A doggie is helping a woman to carry her bag

3 Faulty Thoughts that Make it Hard to Ask for Help

Perhaps you’re a pro when it comes to helping others. You have helped numerous people on many occasions without expecting a return. Yet there have been times when you have needed help, but you can’t bring yourself to ask because you don’t want to impose on others.

Here are a few reasons we’re hesitant in asking for and accepting help:

A woman is shy when someone ask if she need help

1. We’re embarrassed by our circumstances

We could really do with some help, but we’re too embarrassed to ask. Our culture has trained us to be independent and self-reliant. So along the way, we’ve come to mistakenly believe that if we ask for help, we’re showing our “weaknesses” to others, we’re “adulting” wrong, or we’re not “in control” of our lives—and we cannot allow that to happen! 

Learning to ask for help can be an exercise in humility (Romans 12:3). It’s okay to ask for help because we’re limited beings who can’t do everything on our own. It’s okay to be vulnerable with those around us. The people who come to our aid would most likely be those who, at some point in their lives, have walked the path we’re currently on, and are able to empathise with our circumstances.  

Yes, God is our ever-present help in times of need (Psalm 46:1), and He supplies all our needs (Philippians 4:19), but He has also created us to be interdependent, so we can lean on each other. Besides, many hands make light work, and two are better than one (Ecclesiastes 4:9-12).

We can also challenge our thoughts by asking ourselves: “How do we know people will judge us?” or “How do we know we’d be a bother to someone?”

So, as awkward as it might be, reach the phone and call your church, small group, or your neighbour, and ask for help. You might be pleasantly surprised by their response.

A woman not sure if she should knock the door

2. We don’t want to “owe” others 

When we ask someone for their help, it can feel like we now “owe” them something because there’s no such thing as a free lunch. What if we’re unable to help them out when the time comes (will that make us look like freeloaders?), or what if the person keeps asking for more favours? 

However, unless we want to run ourselves ragged, we do need to accept the help of others.

Romans 13:8 (ESV) says: “Owe no one anything, except to love one another, for the one who loves another has fulfilled the law”. From this verse, we see that what we “owe” each other is the call to love, to give whatever we can, without expecting anything in return.

The act of receiving (and giving) also allows for the deepening of friendship ties. Our friends have sacrificed the free time they could have spent on themselves because they want to help us out. The time spent together, working on whatever it might be, can allow for friendships to grow and blossom.

And if we really do want to repay them, we can shout them a meal, or help them in other ways (it doesn’t always have to be the same kind of help we got), whether it’s with our knowledge or skills further down the line.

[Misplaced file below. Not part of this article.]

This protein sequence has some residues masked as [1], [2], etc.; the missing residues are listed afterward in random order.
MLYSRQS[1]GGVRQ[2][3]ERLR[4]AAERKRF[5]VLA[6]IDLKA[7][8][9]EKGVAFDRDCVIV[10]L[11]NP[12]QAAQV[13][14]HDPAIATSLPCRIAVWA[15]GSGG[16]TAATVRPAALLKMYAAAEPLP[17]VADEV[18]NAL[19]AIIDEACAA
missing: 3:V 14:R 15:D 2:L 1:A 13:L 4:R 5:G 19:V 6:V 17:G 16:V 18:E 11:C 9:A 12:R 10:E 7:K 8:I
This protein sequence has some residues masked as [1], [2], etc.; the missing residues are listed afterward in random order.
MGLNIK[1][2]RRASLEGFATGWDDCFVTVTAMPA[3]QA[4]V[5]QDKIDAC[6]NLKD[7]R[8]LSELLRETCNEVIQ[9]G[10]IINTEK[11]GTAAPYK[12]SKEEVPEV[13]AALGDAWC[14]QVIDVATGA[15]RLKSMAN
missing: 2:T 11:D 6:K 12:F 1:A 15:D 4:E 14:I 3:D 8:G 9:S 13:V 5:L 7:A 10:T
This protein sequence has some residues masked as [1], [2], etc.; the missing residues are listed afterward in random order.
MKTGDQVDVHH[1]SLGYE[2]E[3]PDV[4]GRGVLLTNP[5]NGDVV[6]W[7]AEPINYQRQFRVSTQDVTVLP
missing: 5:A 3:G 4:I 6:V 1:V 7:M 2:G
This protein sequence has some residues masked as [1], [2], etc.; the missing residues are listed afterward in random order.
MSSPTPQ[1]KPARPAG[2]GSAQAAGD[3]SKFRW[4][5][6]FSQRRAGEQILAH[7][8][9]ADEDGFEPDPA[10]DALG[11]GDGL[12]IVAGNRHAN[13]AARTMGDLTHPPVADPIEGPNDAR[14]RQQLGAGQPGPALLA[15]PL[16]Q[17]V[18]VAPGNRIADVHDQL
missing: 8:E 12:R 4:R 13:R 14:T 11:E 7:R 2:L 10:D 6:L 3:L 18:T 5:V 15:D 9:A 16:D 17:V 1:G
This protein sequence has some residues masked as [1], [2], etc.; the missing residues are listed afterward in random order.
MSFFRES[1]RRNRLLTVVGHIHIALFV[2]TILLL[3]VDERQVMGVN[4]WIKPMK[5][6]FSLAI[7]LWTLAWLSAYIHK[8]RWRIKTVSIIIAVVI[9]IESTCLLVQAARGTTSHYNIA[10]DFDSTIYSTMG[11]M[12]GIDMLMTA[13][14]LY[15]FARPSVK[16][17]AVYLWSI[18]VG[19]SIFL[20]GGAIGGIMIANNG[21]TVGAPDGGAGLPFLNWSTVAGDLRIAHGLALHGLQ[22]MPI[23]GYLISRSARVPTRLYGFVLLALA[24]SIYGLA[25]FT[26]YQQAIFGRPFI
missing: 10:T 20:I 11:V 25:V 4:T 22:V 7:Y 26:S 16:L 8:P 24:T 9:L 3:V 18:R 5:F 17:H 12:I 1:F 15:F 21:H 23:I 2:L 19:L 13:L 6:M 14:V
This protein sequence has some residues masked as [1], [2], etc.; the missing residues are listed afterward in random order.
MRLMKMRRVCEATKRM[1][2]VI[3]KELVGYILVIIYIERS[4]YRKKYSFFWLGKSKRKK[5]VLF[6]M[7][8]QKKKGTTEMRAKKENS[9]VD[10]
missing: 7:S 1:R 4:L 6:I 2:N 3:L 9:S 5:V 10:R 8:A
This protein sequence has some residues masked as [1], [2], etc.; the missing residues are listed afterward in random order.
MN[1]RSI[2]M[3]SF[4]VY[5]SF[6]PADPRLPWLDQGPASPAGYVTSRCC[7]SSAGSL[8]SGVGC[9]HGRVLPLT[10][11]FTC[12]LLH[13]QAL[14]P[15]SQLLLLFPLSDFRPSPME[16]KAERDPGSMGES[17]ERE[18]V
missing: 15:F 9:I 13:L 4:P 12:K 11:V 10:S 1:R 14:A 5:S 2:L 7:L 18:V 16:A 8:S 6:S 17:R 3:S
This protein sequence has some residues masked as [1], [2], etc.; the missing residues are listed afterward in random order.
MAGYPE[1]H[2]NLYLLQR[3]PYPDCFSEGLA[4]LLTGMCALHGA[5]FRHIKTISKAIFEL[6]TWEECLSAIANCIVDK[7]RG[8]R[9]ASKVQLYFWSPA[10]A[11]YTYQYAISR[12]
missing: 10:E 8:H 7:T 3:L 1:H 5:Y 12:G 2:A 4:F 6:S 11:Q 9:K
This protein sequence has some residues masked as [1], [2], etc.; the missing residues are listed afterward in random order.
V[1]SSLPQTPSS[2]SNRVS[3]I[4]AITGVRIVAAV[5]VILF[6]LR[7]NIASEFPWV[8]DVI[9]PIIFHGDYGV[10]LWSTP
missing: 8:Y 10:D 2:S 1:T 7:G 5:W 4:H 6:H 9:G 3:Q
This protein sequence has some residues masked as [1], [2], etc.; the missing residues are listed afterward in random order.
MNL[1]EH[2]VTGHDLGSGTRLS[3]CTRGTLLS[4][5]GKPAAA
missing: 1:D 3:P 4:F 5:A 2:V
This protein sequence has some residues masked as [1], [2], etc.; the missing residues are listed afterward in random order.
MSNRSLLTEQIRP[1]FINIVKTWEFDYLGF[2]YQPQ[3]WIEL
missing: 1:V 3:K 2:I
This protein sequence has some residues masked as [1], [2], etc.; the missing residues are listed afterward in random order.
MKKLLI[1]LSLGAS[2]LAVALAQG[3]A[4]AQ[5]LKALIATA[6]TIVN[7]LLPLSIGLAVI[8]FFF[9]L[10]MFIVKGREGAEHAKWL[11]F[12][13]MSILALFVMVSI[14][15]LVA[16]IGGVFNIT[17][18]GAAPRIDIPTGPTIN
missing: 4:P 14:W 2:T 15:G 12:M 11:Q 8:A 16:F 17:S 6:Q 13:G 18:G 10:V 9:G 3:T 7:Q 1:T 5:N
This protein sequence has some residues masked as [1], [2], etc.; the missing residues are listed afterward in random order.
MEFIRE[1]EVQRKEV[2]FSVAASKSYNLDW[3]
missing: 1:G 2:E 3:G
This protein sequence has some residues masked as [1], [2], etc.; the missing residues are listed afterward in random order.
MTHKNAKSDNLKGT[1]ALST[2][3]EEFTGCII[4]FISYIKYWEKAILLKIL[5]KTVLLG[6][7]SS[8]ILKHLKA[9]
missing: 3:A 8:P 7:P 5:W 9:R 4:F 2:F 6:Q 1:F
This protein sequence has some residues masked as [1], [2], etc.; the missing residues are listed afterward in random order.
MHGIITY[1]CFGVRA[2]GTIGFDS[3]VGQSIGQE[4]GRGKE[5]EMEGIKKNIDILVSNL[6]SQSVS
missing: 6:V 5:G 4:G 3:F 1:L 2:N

A woman not dare to see the text message

3. We’re afraid of getting rejected or being shunned

Perhaps we have put ourselves out there before. We were overwhelmed with work or life, so we made ourselves vulnerable and asked for help, whether from our parents, bosses, friends—only to be rejected by them. And it hurts!

Or, we’ve held a false sense of belief that no one will help us because we’re not “worth it”, or no one “loves us enough” to help us.

Over time, we’ve come to internalise that we will be rejected the moment we ask for help, so we may as well not ask at all (at least it keeps our ego intact). 

This approach can turn into a self-fulfilling prophecy. We might end up sabotaging ourselves and missing out on the wonderful “yes”(es) we might have received had we just asked.

If we think about it from the other person’s perspective, it’s likely they declined to help for personal reasons (maybe they’re very busy, or they feel they aren’t the right person for it), and not that they’re rejecting us as a person.

Unlearning the fear of rejection isn’t an overnight process, but we can take small steps by first acknowledging that the rejections we received in the past have hurt us. But just because it happened back then doesn’t mean it will necessarily happen in the future. 

Scripture says perfect love casts out all fear (1 John 4:18). We can go to God in prayer, asking Him to heal us of our fear of rejection, and know that He’ll bring kind, wonderful people into our lives who would say, “Yes, I can help you with that!”

A doggie arrange a yes with bone

Asking for and accepting help can be awkward if we aren’t used to it, but it’s never too late to give it a go! Put your hand up if you notice there’s a need you can help with. Or, after years and years of helping others, finally say “yes” to the help that’s offered to you.


Missed part 1 of the series? Read it here:


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